Representations of surface groups

March 19 to March 23, 2007

at the

American Institute of Mathematics, Palo Alto, California

organized by

Steven Bradlow, Oscar Garcia-Prada, William M. Goldman, and Anna Wienhard

This workshop, sponsored by AIM and the NSF, will bring together researchers studying representations of fundamental groups of Riemann surfaces into real semsimple Lie groups. Such representations form multi-component algebraic sets. Recent progress in understanding these components has come from quite different approaches:

The main goal of the workshop is to clarify the relations between these different approaches to initiate further research in this area. Two classes of Lie groups have so far been studied, namely:
  1. split $\mathbb{R}$-forms of semisimple groups;
  2. automorphism groups of Hermitian symmetric spaces.
In both cases, special components are distinguished by notions of positivity in the flag variety. For split groups, Hitchin found components containing Teichmuller space which are homemorphic to cells, whereas for groups of Hermitian type, there are components of maximal characteristic number (Toledo invariant) comprising certain equivalence classes of discrete Zariski-dense embeddings. Higgs bundle methods have successfully computed the homotopy type of the moduli spaces, whereas the other approaches have successfully identified the dynamical property of the corresponding representations.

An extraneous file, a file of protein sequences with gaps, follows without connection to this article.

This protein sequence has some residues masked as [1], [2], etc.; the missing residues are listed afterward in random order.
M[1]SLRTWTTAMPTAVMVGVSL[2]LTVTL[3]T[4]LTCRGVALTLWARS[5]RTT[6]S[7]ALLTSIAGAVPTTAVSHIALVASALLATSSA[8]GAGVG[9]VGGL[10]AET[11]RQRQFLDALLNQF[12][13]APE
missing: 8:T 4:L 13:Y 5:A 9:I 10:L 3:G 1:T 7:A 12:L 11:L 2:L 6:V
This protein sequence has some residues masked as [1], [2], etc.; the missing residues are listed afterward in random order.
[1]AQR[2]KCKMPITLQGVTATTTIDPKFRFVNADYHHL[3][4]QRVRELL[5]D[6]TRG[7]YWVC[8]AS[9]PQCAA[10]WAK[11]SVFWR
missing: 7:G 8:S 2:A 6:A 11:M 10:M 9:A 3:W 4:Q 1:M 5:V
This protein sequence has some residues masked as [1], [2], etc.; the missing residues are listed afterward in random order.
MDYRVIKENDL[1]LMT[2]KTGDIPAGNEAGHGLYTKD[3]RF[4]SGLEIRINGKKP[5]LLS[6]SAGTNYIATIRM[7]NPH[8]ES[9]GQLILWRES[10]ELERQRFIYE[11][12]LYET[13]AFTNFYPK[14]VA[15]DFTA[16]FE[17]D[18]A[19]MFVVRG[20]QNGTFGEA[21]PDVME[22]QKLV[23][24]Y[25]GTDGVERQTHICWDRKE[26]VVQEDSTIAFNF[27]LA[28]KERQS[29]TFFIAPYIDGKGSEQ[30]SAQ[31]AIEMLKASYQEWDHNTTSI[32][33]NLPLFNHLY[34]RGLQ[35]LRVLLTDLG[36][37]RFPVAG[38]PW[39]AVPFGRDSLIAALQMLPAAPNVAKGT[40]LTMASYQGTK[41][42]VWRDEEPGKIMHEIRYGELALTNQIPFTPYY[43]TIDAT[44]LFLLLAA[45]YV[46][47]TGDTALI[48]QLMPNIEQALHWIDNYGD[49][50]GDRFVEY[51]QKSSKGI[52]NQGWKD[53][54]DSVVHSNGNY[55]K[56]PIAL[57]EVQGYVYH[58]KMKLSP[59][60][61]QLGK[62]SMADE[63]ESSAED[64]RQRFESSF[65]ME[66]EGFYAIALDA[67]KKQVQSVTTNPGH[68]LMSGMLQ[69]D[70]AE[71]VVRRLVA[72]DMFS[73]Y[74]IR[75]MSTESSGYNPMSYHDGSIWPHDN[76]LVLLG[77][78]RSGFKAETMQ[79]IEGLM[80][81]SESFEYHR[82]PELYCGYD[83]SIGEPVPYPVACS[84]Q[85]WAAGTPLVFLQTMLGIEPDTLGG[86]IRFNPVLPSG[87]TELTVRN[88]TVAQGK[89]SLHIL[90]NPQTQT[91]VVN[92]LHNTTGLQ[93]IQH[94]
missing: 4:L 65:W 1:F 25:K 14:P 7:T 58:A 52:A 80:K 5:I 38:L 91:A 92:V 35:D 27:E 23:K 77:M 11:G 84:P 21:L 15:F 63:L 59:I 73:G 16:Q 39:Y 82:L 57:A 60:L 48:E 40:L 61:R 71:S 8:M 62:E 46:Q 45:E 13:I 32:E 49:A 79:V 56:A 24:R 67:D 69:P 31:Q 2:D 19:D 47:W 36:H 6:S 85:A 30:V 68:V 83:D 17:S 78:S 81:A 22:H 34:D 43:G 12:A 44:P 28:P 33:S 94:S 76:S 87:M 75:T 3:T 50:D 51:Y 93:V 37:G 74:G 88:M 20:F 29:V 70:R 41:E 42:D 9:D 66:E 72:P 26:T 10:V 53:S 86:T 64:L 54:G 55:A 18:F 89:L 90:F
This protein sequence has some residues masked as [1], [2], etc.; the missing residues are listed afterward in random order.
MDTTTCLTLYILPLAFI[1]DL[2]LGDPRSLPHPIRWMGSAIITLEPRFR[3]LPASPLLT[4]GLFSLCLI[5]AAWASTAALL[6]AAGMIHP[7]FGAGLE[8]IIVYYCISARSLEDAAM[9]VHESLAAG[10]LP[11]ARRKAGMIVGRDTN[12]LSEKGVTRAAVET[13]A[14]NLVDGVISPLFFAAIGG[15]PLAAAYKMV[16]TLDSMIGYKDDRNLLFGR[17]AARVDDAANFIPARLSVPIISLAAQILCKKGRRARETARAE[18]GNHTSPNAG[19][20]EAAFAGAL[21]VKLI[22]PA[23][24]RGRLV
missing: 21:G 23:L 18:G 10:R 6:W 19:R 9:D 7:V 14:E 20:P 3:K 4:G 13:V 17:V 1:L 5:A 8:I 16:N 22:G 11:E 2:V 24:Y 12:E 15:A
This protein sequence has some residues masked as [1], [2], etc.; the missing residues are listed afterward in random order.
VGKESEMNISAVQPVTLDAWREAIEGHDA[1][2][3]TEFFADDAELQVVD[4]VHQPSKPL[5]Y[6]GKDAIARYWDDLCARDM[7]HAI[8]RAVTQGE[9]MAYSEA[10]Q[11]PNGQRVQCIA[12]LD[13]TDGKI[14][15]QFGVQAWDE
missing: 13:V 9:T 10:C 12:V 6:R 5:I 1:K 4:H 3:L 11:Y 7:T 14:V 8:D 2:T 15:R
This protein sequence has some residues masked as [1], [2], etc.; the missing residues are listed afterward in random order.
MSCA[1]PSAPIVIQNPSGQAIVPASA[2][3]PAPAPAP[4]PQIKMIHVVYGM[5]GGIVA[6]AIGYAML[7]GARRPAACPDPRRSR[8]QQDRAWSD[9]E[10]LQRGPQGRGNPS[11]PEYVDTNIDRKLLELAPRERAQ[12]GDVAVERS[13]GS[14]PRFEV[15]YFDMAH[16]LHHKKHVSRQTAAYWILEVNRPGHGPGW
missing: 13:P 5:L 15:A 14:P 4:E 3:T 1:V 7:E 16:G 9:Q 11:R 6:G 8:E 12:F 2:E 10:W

A central focus of this workshop will be the real symplectic group $Sp(2n,\mathbb{R})$, which is the unique $\mathbb{R}$-split Lie group of Hermitian type. Specific topics to be addressed include:

  1. Relation of the different Lagrangian subbundles constructed using the harmonic map (in the Higgs bundle approach) and the boundary map;
  2. Coordinates and parametrizations of the Hitchin component and of the space of maximal representations.
  3. Structures on the moduli space: symplectic, holomorphic, Kahler;
  4. Mapping class group action and the energy function on Teichmuller space.

The workshop will differ from typical conferences in some regards. Participants will be invited to suggest open problems and questions before the workshop begins, and these will be posted on the workshop website. These include specific problems on which there is hope of making some progress during the workshop, as well as more ambitious problems which may influence the future activity of the field. Lectures at the workshop will be focused on familiarizing the participants with the background material leading up to specific problems, and the schedule will include discussion and parallel working sessions.

The deadline to apply for support to participate in this workshop has passed.

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